After dousing the fire and loading up, I leaned on my beloved blade for the push around the first rock that would commit us to the rapids, and the blade broke in my hands. I threw the shaft on the skirt, and two-handed the stump blade as best I could. The extra paddle lay in front of me, snapped to the top of the spray skirt, but I couldn't let the boat go to open up the snaps and free it. It was a long time before we were able to tuck into an eddy and I could retrieve the spare. I was pleasantly surprised by the range of power and manouverability I still could command with just the paddle's remnant.
I then knew that the paddle had sensed it was dry and feeble, and had contacted me in its last dying gasp. Who says paddles are inanimate tools? They speak the language of the river as they impart our will to our canoes, and channel the pulse and excitement of the stream back into our fingers. They are alive with the promise of rivers yet to run in springs yet to come.
The main rapid on the North Renous, the only one I know has a name, is called Sheppard's. There are two signed salmon pools as you approach around a tight turn to the left, just small eddies in the river. Sheppard's is a looping bend to the right with a large rock in the center of a ledge. The tricky part is that there are several sentinel stones in the approach that compel you to steer right for the big one, and power around it at the last minute if you still can.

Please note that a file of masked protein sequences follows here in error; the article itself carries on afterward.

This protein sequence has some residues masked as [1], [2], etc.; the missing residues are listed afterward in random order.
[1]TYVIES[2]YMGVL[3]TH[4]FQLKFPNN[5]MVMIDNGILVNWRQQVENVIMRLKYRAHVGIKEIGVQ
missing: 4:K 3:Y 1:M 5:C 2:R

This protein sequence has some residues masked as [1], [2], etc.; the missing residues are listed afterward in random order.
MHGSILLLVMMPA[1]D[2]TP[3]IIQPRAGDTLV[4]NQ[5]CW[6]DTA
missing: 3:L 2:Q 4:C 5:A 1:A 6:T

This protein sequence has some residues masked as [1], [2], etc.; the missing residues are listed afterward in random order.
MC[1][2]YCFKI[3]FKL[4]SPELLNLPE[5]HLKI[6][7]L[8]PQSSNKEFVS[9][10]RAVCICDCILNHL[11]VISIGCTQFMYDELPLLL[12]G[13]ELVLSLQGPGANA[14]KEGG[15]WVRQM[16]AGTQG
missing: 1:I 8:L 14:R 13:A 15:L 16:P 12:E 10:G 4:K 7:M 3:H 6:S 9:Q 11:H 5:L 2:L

Don had told tales about his friend Vernon Goodfellow whose boat come to grief against this rock several years ago. The water was so high that May weekend when Biff and I went that we were almost able to go over the top of it. It's a fair piece back to the highway from this drop, especially if you end up on river left.
The river does not slow down appreciably until you come to the takeout at the Plaster Rock-Renous Highway bridge. There are several spots where you can park your shuttle vehicle close to the water's edge. You'll tell yourself that you'll be back come next high water for another exhilarating paddle on the North Renous.